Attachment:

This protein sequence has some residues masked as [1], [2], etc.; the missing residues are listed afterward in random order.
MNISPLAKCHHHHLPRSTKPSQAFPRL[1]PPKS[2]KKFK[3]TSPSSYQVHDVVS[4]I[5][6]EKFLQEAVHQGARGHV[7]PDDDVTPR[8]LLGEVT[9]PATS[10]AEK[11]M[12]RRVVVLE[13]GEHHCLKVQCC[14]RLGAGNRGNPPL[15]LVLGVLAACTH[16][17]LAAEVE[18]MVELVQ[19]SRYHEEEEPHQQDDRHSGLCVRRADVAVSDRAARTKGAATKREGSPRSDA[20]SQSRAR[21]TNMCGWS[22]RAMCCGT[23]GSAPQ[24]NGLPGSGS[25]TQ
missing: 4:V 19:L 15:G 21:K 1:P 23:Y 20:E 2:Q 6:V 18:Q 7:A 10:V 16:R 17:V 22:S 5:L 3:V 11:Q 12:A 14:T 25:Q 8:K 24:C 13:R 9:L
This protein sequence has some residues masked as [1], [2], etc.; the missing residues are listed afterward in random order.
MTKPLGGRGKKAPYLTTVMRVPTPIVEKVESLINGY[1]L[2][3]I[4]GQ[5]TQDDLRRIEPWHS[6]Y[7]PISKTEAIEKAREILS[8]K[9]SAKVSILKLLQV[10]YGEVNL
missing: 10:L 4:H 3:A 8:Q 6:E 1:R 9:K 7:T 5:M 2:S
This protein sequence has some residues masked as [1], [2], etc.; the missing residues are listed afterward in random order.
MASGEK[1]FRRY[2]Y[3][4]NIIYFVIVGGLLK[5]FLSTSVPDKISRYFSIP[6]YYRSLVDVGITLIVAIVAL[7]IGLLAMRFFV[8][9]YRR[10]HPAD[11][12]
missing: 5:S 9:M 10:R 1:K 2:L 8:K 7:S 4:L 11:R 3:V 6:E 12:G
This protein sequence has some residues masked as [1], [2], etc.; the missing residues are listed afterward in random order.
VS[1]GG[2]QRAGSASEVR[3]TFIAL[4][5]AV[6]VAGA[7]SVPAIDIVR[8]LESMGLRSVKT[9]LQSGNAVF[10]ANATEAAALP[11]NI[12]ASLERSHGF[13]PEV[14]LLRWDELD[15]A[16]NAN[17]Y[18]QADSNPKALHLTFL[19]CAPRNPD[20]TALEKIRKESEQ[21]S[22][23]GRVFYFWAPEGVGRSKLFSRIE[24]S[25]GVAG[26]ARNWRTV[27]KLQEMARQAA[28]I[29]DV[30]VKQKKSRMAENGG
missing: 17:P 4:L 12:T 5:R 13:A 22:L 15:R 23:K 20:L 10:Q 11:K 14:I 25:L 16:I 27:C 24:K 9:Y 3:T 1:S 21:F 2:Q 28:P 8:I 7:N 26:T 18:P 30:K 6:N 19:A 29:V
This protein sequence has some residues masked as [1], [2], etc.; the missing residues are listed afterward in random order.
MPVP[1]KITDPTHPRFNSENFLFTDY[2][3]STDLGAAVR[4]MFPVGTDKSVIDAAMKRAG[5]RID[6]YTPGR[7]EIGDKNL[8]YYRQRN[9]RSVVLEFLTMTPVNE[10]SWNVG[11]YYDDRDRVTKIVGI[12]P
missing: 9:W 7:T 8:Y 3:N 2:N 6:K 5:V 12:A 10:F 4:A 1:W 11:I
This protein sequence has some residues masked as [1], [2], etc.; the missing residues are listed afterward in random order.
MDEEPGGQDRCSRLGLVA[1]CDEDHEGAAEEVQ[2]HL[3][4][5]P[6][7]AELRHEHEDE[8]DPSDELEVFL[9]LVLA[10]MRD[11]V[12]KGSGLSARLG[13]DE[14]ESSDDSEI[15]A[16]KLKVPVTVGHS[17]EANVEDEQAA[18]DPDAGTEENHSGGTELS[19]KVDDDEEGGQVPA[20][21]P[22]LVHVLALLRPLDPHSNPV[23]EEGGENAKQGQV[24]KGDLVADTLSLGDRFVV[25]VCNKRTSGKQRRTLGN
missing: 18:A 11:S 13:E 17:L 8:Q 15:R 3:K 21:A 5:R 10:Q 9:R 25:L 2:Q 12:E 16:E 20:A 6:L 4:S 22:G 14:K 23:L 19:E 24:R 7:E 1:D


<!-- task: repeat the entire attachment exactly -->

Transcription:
This protein sequence has some residues masked as [1], [2], etc.; the missing residues are listed afterward in random order.
MNISPLAKCHHHHLPRSTKPSQAFPRL[1]PPKS[2]KKFK[3]TSPSSYQVHDVVS[4]I[5][6]EKFLQEAVHQGARGHV[7]PDDDVTPR[8]LLGEVT[9]PATS[10]AEK[11]M[12]RRVVVLE[13]GEHHCLKVQCC[14]RLGAGNRGNPPL[15]LVLGVLAACTH[16][17]LAAEVE[18]MVELVQ[19]SRYHEEEEPHQQDDRHSGLCVRRADVAVSDRAARTKGAATKREGSPRSDA[20]SQSRAR[21]TNMCGWS[22]RAMCCGT[23]GSAPQ[24]NGLPGSGS[25]TQ
missing: 4:V 19:L 15:G 21:K 1:P 23:Y 20:E 2:Q 6:V 18:Q 7:A 10:V 16:R 17:V 22:S 5:L 3:V 11:Q 12:A 14:T 25:Q 8:K 24:C 13:R 9:L
This protein sequence has some residues masked as [1], [2], etc.; the missing residues are listed afterward in random order.
MTKPLGGRGKKAPYLTTVMRVPTPIVEKVESLINGY[1]L[2][3]I[4]GQ[5]TQDDLRRIEPWHS[6]Y[7]PISKTEAIEKAREILS[8]K[9]SAKVSILKLLQV[10]YGEVNL
missing: 10:L 4:H 3:A 8:Q 6:E 1:R 9:K 7:T 5:M 2:S
This protein sequence has some residues masked as [1], [2], etc.; the missing residues are listed afterward in random order.
MASGEK[1]FRRY[2]Y[3][4]NIIYFVIVGGLLK[5]FLSTSVPDKISRYFSIP[6]YYRSLVDVGITLIVAIVAL[7]IGLLAMRFFV[8][9]YRR[10]HPAD[11][12]
missing: 5:S 9:M 10:R 1:K 2:L 8:K 7:S 4:L 11:R 3:V 6:E 12:G
This protein sequence has some residues masked as [1], [2], etc.; the missing residues are listed afterward in random order.
VS[1]GG[2]QRAGSASEVR[3]TFIAL[4][5]AV[6]VAGA[7]SVPAIDIVR[8]LESMGLRSVKT[9]LQSGNAVF[10]ANATEAAALP[11]NI[12]ASLERSHGF[13]PEV[14]LLRWDELD[15]A[16]NAN[17]Y[18]QADSNPKALHLTFL[19]CAPRNPD[20]TALEKIRKESEQ[21]S[22][23]GRVFYFWAPEGVGRSKLFSRIE[24]S[25]GVAG[26]ARNWRTV[27]KLQEMARQAA[28]I[29]DV[30]VKQKKSRMAENGG
missing: 17:P 4:L 12:T 5:R 13:A 22:L 15:R 23:K 20:L 10:Q 11:K 14:I 25:L 16:I 27:C 24:K 9:Y 3:T 1:S 21:F 2:Q 28:P 8:I 7:N 26:T 18:P 30:K 6:N 19:A 29:V
This protein sequence has some residues masked as [1], [2], etc.; the missing residues are listed afterward in random order.
MPVP[1]KITDPTHPRFNSENFLFTDY[2][3]STDLGAAVR[4]MFPVGTDKSVIDAAMKRAG[5]RID[6]YTPGR[7]EIGDKNL[8]YYRQRN[9]RSVVLEFLTMTPVNE[10]SWNVG[11]YYDDRDRVTKIVGI[12]P
missing: 9:W 7:T 8:Y 3:N 2:N 6:K 5:V 12:A 10:F 4:A 1:W 11:I
This protein sequence has some residues masked as [1], [2], etc.; the missing residues are listed afterward in random order.
MDEEPGGQDRCSRLGLVA[1]CDEDHEGAAEEVQ[2]HL[3][4][5]P[6][7]AELRHEHEDE[8]DPSDELEVFL[9]LVLA[10]MRD[11]V[12]KGSGLSARLG[13]DE[14]ESSDDSEI[15]A[16]KLKVPVTVGHS[17]EANVEDEQAA[18]DPDAGTEENHSGGTELS[19]KVDDDEEGGQVPA[20][21]P[22]LVHVLALLRPLDPHSNPV[23]EEGGENAKQGQV[24]KGDLVADTLSLGDRFVV[25]VCNKRTSGKQRRTLGN
missing: 18:A 11:S 13:E 17:L 8:Q 15:R 3:K 21:A 5:R 10:Q 9:R 25:L 2:Q 12:E 16:E 20:A 6:L 4:S 22:G 14:K 23:L 19:E 24:R 7:E 1:D